Minneapolis/St. Paul, MN: Metro Transit commuter rail

General discussion of passenger rail proposals and systems not otherwise covered in the specific forums in this category, including high speed rail.

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mtuandrew
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Re: Minneapolis, MN: Metro Transit commuter rail

Post by mtuandrew » Thu Apr 12, 2012 6:07 pm

I took one of the tours of the St. Paul Union Depot today, offered periodically through the Ramsey County Regional Railroad Authority. If you live in the Twin Cities or nearby, I definitely recommend trying to register for one of these free tours at http://uniondepot.eventbrite.com/.

The building, completed in 1919, will be the only original depot in regular use in the Twin Cities, with the Minneapolis Great Northern Depot having been torn down and the Minneapolis Milwaukee Depot converted into a hotel and ice rink off rail. Josh Collins, the communications director for RCRRA, said that SPUD will be open to its first tenants - Amtrak, Jefferson Lines, and Metro Transit bus - later this year. Only two tracks will be completed at the moment, with a new covered structure leading to the Amtrak tracks past the edge of the concourse. When commuter rail and high-speed rail (whatever form that takes) get to St. Paul, the RCRRA will add tracks. However, for now Amtrak will continue to do its fueling, watering, and switching of private cars at the Midway site, on the Minnesota Commercial Railway - Mr. Collins mentioned that they would have the capacity for that at the depot at opening though.

Contrary to earlier suggestions, the Central Corridor Light Rail line is being built in front of the depot on 4th Street, cutting off the former drop-off loop and requiring two new drop-off sites: one is the carriageway under the main entrance between Jackson and Sibley Streets; the other is on the south side of Kellogg Blvd. adjoining the concourse where a new kiss-and-ride structure is being built. Otherwise, there will be a great deal of parking for Amtrak, Metro Transit, Jefferson Lines and other customers both under the depot and next to the train platforms. Another portion of the platform will be a sort of green space or plaza. Much of the rest of the former train platform will either be reserved for future use, or used for intercity bus service through Jefferson Lines, giving the state something of a regional hub.

My personal opinion: the building is beautiful, especially on the inside. I am grateful that they didn't suborn the transportation utility of the structure to the beauty and rentability (as was done in Kansas City.) It won't see much occupancy at first, with just the Empire Builder and a handful of Jefferson buses, but I'm hopeful that Minnesota will see fit to purchase regional service soon.

To see some pictures, go to http://www.facebook.com/uniondepot. Enjoy!

neroden
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Re: Minneapolis, MN: Metro Transit commuter rail

Post by neroden » Mon Apr 16, 2012 12:55 am

mtuandrew wrote: However, for now Amtrak will continue to do its fueling, watering, and switching of private cars at the Midway site, on the Minnesota Commercial Railway - Mr. Collins mentioned that they would have the capacity for that at the depot at opening though.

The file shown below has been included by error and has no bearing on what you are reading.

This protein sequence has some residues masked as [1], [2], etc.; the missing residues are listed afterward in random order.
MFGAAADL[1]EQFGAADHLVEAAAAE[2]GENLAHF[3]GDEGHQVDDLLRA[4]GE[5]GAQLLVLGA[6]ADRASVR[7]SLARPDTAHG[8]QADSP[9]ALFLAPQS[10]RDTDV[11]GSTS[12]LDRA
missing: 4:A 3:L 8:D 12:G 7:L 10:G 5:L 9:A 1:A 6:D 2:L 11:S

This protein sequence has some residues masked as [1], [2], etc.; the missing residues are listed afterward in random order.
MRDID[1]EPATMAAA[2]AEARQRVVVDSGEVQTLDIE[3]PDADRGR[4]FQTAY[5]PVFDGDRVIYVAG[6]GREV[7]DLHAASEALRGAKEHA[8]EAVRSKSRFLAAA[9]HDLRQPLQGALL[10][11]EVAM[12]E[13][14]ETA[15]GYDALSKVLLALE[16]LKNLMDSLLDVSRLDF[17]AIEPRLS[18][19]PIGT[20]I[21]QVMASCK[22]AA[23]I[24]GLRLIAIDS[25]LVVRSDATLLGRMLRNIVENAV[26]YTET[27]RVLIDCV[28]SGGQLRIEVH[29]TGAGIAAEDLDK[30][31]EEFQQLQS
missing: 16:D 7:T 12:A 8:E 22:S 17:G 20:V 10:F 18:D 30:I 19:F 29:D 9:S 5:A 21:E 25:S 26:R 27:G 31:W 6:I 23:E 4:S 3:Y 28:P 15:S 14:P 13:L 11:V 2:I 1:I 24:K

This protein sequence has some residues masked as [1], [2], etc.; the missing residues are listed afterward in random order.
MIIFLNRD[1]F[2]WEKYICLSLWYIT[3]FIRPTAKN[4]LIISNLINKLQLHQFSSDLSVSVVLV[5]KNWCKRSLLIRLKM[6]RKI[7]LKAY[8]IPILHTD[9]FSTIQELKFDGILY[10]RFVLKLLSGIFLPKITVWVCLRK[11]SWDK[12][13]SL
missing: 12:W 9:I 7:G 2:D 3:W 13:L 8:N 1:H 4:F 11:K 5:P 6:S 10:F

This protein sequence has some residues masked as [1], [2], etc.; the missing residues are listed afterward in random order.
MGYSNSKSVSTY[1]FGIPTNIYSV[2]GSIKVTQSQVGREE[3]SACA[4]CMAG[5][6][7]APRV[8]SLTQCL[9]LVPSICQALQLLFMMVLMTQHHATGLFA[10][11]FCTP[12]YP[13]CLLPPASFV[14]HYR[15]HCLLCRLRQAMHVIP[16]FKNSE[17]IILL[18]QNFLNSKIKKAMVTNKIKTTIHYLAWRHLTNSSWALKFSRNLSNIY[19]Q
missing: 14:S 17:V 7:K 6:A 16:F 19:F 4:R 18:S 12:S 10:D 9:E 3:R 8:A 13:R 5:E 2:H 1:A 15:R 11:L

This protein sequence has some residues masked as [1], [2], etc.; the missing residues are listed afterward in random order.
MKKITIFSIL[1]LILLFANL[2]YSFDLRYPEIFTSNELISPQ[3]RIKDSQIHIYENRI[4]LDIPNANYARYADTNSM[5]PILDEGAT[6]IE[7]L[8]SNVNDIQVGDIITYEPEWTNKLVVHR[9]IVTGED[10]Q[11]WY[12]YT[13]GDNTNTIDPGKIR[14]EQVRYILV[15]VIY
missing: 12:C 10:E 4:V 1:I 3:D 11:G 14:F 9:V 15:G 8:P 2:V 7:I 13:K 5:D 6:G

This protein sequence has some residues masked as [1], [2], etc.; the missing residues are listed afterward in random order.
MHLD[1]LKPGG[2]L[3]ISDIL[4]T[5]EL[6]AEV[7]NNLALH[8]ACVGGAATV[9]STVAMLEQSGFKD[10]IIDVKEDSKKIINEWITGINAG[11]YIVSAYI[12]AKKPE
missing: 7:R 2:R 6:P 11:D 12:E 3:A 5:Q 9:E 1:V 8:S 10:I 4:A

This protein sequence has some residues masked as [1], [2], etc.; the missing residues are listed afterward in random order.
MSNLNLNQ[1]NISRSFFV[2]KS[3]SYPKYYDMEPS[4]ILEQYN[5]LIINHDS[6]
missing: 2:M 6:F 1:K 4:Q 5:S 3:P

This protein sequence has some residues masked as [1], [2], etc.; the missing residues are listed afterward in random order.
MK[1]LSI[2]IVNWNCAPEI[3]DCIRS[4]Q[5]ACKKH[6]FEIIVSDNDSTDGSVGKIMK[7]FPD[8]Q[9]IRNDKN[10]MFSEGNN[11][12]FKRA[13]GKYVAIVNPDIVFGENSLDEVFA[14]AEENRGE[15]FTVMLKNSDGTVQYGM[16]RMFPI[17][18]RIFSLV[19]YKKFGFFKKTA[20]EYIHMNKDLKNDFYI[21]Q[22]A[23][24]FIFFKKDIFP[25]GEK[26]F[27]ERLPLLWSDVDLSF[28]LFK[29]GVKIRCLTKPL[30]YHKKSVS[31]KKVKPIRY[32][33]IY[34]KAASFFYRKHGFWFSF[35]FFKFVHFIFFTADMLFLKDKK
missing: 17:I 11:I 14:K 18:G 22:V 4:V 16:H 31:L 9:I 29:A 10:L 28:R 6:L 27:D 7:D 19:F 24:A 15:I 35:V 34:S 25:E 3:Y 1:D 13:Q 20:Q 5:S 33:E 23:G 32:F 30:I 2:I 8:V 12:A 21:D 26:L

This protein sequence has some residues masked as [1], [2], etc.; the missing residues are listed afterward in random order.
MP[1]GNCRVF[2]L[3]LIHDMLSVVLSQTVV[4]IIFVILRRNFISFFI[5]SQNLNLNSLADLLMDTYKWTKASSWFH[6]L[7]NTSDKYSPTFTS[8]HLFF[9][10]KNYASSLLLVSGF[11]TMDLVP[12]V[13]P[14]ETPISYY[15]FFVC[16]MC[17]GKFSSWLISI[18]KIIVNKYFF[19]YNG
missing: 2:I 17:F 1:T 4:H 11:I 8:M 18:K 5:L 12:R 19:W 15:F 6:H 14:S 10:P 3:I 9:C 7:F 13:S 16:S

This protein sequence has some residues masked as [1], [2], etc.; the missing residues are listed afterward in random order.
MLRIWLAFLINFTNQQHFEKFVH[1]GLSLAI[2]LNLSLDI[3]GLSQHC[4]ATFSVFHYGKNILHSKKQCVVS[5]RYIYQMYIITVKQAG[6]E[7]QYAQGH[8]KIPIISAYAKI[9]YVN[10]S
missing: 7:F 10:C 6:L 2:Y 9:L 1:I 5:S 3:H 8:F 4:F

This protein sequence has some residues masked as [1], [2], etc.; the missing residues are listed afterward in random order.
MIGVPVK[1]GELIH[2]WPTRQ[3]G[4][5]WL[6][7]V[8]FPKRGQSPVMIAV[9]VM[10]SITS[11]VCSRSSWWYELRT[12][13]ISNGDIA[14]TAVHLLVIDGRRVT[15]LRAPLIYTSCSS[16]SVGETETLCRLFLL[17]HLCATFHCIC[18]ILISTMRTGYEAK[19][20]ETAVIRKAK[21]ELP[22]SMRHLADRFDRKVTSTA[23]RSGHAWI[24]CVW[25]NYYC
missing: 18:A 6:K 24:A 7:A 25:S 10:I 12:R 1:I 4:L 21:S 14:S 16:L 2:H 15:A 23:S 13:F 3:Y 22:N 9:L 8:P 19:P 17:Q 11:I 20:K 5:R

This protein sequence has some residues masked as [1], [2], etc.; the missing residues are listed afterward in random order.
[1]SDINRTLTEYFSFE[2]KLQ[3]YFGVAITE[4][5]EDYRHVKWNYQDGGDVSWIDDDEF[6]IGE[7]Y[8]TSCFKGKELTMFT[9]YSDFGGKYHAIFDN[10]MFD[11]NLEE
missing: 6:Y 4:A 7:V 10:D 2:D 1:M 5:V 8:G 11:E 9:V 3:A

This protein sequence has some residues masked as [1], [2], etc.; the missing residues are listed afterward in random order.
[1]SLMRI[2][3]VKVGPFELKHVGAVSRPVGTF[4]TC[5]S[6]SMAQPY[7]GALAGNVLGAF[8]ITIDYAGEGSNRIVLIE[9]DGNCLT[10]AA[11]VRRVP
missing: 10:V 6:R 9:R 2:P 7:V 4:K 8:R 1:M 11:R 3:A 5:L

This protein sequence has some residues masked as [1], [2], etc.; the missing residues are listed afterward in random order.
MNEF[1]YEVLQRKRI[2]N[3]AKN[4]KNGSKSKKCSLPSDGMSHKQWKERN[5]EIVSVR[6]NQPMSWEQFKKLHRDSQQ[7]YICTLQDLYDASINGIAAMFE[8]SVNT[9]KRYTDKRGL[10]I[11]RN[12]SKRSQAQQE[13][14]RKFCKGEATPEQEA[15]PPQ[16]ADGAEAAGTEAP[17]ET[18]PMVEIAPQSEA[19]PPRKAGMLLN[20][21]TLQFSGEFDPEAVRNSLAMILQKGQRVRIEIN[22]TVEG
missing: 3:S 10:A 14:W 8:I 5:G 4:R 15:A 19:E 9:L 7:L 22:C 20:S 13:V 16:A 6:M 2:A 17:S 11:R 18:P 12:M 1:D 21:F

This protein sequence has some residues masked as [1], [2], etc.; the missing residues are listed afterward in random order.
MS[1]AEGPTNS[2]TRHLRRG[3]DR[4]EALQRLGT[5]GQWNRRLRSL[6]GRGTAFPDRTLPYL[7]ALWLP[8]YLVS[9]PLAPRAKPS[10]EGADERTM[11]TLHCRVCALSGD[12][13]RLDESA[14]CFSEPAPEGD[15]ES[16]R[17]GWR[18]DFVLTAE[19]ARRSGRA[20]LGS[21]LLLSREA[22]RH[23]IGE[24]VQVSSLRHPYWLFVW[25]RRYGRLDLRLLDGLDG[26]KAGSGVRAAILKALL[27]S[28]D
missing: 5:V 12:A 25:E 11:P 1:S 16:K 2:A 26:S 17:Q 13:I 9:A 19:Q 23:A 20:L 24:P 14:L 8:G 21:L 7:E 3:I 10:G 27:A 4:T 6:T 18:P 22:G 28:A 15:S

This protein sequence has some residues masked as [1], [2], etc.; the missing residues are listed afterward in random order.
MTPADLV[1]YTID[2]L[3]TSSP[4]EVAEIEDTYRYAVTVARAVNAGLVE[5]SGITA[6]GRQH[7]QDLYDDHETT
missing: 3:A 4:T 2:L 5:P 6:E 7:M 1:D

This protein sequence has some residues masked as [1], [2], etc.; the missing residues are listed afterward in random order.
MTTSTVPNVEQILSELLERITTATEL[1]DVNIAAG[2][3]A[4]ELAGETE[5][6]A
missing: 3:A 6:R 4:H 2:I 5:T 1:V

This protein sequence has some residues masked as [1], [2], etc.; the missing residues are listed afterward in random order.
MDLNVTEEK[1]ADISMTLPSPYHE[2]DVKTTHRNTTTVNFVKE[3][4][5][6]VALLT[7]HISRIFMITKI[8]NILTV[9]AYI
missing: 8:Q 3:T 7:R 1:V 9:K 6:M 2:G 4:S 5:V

This surprises me; I wouldn't expect Amtrak to want to make the extra stop at the Minnesota Commercial after moving to St. Paul Union Depot.

mtuandrew
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Re: Minneapolis, MN: Metro Transit commuter rail

Post by mtuandrew » Mon Apr 16, 2012 1:18 am

neroden wrote:
mtuandrew wrote: However, for now Amtrak will continue to do its fueling, watering, and switching of private cars at the Midway site, on the Minnesota Commercial Railway - Mr. Collins mentioned that they would have the capacity for that at the depot at opening though.
This surprises me; I wouldn't expect Amtrak to want to make the extra stop at the Minnesota Commercial after moving to St. Paul Union Depot.
I wouldn't have thought so either, but SPUD won't have its own switcher for the more complicated movements, and with only two tracks they won't have nearly as much free space as the Midway. Perhaps that will change, if the private car lobby convinces RCRRA to add stub tracks.

mtuandrew
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Re: Minneapolis, MN: Metro Transit commuter rail

Post by mtuandrew » Fri Apr 20, 2012 4:32 pm

Want to see how you make ribbon rail from stick? Here's footage of rail welding at Union Depot (with a lot of background noise): http://www.youtube.com/watch?v=cj7sXUl_pfg It's more proof to my eyes that Ramsey County is serious about opening late this year.

mtuandrew
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Re: Minneapolis/St. Paul, MN: Metro Transit commuter rail

Post by mtuandrew » Thu Jun 07, 2012 1:26 pm

Moderator's Note: For information about the Metro Transit light rail lines, including Hiawatha, Central Corridor, the proposed Southwest Corridor, and other proposed lines, see Minneapolis/St. Paul, MN: Metro Transit light rail.

mtuandrew
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Re: Minneapolis/St. Paul, MN: Metro Transit commuter rail

Post by mtuandrew » Thu Jun 28, 2012 12:55 am

In the "Throw stuff at the wall and see if it sticks" department: http://kstp.com/news/stories/S2671480.shtml?cat=1
Fares Cut for Northstar Commuter Train